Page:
Clients familiar with our investment philosophy understand and appreciate our income-focused, value-driven approach. Many of you may recognize the first chart below, which highlights this approach since the inception of our flagship Global Income strategy in 2003. The portfolio values of our clients certainly fluctuated over the past two decades particularly during the dramatic sell-offs resulting from the Great Financial Crisis of 2008, the oil market sell-off of 2014, and recently the COVID-19 recession. However, despite these fluctuations, our clients have enjoyed a steady and growing stream of income over the past 18 years, as the chart depicts.
If you’ve been tuned in to financial news over the first half of the year, you’ve undoubtedly heard and read about the stream of initial public offerings (IPOs) hitting the markets over the past few months. From ridesharing behemoths to producers of plant-based meat alternatives, the majority of these share offerings have belonged to emerging tech companies which have shown tremendous growth and now seek public investment following multiple rounds of private funding. These companies often see stratospheric returns in their initial days of public trading before cooling and returning to Earth. This post will address the recent IPO craze from our perspective and highlight why we steer clear with our investors’ capital.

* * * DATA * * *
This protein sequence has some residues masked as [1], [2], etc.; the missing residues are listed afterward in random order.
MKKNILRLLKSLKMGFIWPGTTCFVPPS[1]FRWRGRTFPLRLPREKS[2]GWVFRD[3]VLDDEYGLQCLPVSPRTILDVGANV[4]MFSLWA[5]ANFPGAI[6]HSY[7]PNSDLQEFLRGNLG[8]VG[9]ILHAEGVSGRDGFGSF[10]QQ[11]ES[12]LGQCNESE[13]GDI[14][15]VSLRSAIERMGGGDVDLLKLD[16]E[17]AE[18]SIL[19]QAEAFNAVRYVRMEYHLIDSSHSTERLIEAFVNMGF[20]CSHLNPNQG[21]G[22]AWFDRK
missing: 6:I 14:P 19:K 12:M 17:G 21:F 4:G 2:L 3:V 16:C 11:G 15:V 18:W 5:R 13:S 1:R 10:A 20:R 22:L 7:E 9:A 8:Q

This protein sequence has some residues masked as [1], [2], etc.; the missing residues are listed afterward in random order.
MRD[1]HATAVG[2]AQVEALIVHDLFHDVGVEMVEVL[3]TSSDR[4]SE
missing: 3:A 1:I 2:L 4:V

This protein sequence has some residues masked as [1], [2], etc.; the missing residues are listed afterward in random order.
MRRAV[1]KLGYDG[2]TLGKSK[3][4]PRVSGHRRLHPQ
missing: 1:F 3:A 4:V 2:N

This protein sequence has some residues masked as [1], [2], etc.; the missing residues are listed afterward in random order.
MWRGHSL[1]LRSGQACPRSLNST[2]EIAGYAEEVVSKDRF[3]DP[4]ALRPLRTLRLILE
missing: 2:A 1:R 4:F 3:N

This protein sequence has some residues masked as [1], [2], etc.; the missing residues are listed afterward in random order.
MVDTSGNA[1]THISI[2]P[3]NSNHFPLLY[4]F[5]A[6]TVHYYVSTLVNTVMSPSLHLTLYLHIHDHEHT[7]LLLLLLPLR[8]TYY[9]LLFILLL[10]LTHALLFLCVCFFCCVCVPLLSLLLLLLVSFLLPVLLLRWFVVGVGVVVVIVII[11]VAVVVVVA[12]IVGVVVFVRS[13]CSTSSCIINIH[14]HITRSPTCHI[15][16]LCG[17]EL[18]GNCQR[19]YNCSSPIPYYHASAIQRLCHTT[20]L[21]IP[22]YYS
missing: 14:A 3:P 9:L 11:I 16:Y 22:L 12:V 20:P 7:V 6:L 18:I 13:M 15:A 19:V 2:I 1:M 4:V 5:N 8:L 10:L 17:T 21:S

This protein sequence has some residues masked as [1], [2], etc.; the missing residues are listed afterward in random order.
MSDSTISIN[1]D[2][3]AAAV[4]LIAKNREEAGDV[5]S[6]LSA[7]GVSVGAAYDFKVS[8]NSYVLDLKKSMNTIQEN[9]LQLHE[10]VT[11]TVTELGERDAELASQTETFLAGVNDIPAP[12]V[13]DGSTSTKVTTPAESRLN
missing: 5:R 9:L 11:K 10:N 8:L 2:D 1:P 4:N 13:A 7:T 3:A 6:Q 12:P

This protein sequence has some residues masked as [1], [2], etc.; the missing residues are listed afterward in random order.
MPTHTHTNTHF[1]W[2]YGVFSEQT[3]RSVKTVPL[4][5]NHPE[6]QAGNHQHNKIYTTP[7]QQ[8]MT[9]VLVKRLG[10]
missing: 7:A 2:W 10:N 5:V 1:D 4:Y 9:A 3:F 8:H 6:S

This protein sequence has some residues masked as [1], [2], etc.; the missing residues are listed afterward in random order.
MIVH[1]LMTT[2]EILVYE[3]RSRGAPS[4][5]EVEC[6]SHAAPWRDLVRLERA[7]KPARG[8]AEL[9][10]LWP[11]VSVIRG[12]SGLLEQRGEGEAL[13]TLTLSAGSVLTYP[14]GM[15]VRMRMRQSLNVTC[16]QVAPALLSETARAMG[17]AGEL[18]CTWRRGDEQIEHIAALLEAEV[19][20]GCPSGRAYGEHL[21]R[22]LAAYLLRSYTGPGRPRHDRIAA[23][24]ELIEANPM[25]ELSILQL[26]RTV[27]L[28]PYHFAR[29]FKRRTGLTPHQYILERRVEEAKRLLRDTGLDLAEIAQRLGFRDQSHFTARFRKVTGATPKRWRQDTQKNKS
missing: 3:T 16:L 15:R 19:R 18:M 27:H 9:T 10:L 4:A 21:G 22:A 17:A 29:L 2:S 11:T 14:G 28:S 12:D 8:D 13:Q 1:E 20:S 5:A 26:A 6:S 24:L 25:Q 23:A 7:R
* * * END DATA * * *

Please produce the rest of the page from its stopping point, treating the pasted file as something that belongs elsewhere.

On more than one occasion in recent years clients have written us about investing in Starbucks, the trendy coffee chain with locations in seemingly every city and town across the United States. Though Starbucks is the coffee shop of choice for some of us at Altrius, we believe that mistaking a company for the products it sells can trap investors into overpaying for its shares (for more on this, head over to our McDonald's vs. Shake Shack blog post) and have thought it expensive until recently. Previously trading at over 30 times trailing earnings with a dividend yield of around 1.5% - less than half that of our Disciplined Alpha Dividend strategy - Starbucks has remained outside of our value discipline in past years. However, the company caught our attention after a recent selloff and we added it to our portfolios in early August.